FRANKFURT (Reuters) -- U.S. authorities have asked Volkswagen to build electric vehicles in the United States as a way of making up for its rigging of emission tests, the German newspaper Welt am Sonntag reported.
The paper said the U.S. Environmental Protection Agency was asking VW to produce electric vehicles at its plant in Chattanooga, Tennessee, and to help build a network of charging stations for electric vehicles.
Some of Volkswagen's cars already have electric or hybrid motors. It was not clear from the Welt am Sonntag report whether the EPA was asking VW to produce new models or existing ones.
The EPA is currently in talks with VW with the aim of agreeing on a fix for diesel vehicles that emit up to 40 times U.S. legal pollution limits.
Five months after the emissions scandal broke, VW has yet to come up with a technical fix for almost 600,000 diesel cars in the U.S., and is facing a growing number of legal claims.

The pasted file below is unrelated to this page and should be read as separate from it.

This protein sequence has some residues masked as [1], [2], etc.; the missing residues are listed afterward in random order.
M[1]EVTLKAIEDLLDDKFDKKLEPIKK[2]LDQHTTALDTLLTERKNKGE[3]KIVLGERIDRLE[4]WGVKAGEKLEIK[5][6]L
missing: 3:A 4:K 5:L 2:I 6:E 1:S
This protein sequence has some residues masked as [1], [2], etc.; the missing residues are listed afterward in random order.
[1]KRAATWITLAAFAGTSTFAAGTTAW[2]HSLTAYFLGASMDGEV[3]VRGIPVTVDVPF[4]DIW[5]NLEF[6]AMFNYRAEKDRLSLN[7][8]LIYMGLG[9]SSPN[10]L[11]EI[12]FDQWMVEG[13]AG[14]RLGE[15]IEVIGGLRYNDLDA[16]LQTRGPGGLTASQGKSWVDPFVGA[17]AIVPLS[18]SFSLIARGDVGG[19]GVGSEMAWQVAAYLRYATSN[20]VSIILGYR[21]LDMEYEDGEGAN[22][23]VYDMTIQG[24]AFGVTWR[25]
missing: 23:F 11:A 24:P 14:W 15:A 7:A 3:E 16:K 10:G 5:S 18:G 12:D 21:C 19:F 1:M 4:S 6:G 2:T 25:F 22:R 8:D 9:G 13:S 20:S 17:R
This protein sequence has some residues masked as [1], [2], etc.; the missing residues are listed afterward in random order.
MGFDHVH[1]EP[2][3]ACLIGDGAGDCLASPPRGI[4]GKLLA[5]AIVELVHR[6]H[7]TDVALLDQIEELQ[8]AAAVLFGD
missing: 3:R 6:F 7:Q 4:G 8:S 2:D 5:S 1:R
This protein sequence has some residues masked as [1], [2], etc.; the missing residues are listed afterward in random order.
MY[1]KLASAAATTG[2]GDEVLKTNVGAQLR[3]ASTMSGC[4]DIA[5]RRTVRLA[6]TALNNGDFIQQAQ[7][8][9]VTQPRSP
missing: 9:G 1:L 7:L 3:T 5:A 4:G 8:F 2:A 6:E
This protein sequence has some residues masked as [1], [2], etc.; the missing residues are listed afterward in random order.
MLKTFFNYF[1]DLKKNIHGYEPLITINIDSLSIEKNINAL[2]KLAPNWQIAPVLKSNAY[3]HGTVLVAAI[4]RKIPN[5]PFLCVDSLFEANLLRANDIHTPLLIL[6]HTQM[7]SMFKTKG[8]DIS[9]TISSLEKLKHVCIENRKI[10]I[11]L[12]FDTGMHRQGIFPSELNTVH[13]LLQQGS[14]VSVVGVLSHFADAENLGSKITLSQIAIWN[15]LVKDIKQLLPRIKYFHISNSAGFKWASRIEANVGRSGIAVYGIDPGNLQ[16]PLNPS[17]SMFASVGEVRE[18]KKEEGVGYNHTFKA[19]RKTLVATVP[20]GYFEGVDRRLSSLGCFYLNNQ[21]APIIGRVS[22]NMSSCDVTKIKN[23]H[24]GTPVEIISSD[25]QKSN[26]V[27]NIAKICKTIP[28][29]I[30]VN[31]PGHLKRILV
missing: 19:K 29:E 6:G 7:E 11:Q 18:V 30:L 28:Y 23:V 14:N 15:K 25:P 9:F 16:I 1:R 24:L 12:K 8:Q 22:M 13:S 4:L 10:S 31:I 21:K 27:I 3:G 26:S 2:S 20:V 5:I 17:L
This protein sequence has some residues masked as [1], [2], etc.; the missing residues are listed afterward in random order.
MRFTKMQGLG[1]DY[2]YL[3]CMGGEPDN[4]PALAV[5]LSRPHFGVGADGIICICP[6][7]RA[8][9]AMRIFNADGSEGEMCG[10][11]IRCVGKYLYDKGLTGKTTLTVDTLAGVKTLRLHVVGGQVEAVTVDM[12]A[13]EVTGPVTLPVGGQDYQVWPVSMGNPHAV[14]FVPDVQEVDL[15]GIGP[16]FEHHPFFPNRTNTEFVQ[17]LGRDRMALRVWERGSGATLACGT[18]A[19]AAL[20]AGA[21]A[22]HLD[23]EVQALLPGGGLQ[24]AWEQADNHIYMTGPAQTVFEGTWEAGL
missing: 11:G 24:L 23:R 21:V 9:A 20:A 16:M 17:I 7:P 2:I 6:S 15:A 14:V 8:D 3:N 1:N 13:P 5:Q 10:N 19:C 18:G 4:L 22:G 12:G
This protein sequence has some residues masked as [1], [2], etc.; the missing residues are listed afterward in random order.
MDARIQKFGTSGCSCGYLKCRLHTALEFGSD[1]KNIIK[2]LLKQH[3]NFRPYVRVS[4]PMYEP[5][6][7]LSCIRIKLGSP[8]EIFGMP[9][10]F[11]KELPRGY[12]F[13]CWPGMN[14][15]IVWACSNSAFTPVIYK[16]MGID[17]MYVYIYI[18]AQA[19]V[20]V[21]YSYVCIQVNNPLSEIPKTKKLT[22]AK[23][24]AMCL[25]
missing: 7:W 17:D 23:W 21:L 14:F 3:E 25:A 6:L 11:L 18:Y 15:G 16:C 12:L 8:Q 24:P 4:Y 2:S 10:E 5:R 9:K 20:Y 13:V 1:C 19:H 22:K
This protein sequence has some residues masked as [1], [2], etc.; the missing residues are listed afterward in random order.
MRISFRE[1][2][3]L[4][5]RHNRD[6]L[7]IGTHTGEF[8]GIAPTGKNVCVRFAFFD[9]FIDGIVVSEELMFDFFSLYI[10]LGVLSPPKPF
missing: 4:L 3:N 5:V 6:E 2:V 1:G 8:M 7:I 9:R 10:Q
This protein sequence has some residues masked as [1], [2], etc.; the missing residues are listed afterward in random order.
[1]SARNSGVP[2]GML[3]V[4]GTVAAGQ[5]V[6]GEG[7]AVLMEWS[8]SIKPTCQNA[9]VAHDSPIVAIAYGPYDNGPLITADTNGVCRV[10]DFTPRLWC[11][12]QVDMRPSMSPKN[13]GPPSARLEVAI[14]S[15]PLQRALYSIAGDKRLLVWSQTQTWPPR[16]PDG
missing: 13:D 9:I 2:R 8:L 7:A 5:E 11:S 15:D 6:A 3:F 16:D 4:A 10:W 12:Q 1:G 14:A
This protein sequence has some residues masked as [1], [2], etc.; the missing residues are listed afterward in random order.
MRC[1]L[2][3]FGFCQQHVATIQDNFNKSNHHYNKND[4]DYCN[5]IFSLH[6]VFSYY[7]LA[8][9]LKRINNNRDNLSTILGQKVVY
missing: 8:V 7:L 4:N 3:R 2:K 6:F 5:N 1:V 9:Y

"Talks with the EPA are ongoing and we are not commenting on the contents and state of the negotiations," a VW spokesman said. EPA declined to comment.
Meanwhile, weekly tabloid Bild am Sonntag said Hans Dieter Poetsch, the chairman of Volkswagen's supervisory board, was summoned by German transport minister Alexander Dobrindt on Feb. 16 to give an update on the automaker's progress in tackling the crisis.
According to the article, Poetsch pledged that VW would do everything to solve the crisis, regardless of how that might impact individuals and positions at the company.
VW confirmed that Poetsch and Thomas Steg, the company's head of government relations, updated Dobrindt on Feb. 16 on the status of its internal investigation. VW declined to give details about the nature of discussions.
VW will present its final report on the crisis to law firm Jones Day in April, Bild am Sonntag said.